However, another issue that has been innately plaguing the power sector is the voracious lobbying by the captive power producers. The lobby is very robust and they work only for their own vested interests with the end consumers literally side-lined. There is absolutely no connection between the sector and the end-users. While power generation capacities are decent, consumers still face shortages. This lobbying is having a widespread impact on making the sector inefficient, non-competitive, and far from user-friendly, aam aadmi. There is a dire need for the government to make changes in this sector to make it efficient, effective, and aam aadmi-friendly.

As a case in point, on 1st October 2019, the Union Government in an order passed “exempted Captive Power Plants (CPPs) from sharing an equal load of country’s green energy target. Thus, these plants which typically generate and supply power for a specific industry, will not have to bear any extra charges for energy purchase obligations (RPOs)”. The CPP set up till 2015-16 shall meet the RPO target “RPO should be at the level as mandated by the appropriate Commission for the year 2015-16”. Higher RPOs are mandatory only in the case of additional capacity in the future but will be limited to the very year of addition. This is a clear indication that the government has surrendered to industry pressure.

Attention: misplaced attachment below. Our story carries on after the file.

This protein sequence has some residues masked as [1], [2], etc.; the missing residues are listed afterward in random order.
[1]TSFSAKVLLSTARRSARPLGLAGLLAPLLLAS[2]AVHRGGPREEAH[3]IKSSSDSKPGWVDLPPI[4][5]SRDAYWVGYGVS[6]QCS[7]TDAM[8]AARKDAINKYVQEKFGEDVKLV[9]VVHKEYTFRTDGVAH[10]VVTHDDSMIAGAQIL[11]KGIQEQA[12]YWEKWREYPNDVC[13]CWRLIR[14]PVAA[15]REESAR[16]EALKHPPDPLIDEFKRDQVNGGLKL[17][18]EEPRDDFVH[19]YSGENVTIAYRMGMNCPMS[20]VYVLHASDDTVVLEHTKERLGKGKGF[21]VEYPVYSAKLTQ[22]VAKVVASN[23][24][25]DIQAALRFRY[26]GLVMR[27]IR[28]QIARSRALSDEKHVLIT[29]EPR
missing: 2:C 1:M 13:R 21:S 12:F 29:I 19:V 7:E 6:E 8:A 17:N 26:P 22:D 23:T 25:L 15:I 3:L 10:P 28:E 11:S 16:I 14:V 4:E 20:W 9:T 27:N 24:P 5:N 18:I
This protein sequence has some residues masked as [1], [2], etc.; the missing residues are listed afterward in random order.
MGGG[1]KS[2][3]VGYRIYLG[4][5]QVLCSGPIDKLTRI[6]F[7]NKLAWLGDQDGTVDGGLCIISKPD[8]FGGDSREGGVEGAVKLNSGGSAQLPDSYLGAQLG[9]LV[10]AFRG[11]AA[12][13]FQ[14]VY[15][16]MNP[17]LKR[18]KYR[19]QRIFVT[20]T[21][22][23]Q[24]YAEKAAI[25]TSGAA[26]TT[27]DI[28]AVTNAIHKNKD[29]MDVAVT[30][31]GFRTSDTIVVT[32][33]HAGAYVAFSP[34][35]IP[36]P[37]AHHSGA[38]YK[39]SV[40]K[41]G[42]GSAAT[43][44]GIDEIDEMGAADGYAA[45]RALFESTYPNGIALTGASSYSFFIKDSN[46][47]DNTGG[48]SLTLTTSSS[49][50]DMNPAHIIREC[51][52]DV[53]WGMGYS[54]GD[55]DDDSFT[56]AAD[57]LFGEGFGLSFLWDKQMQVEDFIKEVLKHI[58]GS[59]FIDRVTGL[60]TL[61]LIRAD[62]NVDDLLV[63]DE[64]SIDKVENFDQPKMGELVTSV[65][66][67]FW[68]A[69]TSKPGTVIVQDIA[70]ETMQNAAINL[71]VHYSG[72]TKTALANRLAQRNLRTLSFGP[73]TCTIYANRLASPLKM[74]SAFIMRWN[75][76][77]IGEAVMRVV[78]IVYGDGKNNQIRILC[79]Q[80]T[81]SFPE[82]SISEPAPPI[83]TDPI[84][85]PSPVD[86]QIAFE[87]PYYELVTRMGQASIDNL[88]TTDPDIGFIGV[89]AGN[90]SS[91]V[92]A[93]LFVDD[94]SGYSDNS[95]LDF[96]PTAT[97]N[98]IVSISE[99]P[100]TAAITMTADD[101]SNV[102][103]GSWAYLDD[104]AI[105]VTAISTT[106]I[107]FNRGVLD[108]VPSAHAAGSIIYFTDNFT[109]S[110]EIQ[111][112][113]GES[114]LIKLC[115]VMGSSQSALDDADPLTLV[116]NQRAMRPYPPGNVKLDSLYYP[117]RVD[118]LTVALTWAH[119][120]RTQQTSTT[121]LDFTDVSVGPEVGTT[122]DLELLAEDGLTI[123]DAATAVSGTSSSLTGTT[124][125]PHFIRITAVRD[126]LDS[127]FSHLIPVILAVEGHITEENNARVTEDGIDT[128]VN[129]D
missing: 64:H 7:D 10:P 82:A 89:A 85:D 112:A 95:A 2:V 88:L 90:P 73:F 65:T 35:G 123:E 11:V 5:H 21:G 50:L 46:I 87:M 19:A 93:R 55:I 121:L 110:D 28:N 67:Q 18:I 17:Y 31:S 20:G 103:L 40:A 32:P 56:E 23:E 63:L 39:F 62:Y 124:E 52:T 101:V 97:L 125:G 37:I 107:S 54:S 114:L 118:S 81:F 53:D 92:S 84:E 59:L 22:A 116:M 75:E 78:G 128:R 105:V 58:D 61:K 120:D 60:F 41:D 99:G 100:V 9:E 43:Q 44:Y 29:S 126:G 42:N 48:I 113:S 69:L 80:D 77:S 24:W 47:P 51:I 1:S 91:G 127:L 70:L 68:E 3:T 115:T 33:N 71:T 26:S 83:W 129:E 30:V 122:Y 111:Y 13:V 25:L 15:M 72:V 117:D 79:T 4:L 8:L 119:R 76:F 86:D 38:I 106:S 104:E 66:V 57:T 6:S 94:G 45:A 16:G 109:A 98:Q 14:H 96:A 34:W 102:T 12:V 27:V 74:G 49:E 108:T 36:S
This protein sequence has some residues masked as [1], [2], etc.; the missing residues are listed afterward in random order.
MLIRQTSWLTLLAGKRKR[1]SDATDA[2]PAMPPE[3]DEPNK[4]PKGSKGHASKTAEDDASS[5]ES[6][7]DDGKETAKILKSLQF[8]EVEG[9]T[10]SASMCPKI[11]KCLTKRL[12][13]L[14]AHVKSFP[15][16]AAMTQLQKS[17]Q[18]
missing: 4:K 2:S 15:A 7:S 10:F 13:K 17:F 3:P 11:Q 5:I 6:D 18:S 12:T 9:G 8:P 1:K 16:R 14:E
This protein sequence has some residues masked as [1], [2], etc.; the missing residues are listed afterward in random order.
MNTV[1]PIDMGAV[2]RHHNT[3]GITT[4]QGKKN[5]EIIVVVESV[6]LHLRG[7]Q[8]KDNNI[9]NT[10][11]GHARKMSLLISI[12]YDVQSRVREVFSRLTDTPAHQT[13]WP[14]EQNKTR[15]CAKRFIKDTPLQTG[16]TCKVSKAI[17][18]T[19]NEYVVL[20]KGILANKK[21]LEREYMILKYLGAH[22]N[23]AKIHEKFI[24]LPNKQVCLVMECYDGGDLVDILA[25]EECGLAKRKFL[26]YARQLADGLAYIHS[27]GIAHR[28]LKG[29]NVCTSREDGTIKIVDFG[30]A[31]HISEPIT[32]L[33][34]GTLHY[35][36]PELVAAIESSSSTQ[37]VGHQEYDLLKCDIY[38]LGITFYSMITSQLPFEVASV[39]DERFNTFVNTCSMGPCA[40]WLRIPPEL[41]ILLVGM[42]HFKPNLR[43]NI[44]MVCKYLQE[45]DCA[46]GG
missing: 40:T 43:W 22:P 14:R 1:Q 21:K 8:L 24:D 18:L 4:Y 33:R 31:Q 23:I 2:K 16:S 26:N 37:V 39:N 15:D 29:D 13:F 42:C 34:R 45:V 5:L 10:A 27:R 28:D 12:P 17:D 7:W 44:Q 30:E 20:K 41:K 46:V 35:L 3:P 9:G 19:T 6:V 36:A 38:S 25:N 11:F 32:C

With the Government’s decision to fix a cap for CPPS, suffering discoms and States would have to augment their RPOS to reach the 2022 target of 175 GW production. RPOs are actually targeting to ensure the strict implementation of renewables in India’s aggregate energy mix. Of the 175 GW, 100 GW is solar, followed by 60 GW wind, 10 GW biomass, and 5 GW minor hydro-power projects. While the installed capacity is 370 GW+ in the country, the peak load on Grid is only 170-180 GW. This has resulted in gross under-utilisation of latest supercritical technology-based generating plants to the extent of 50 GW and is languishing as NPA with Banks/NCLT for resolution.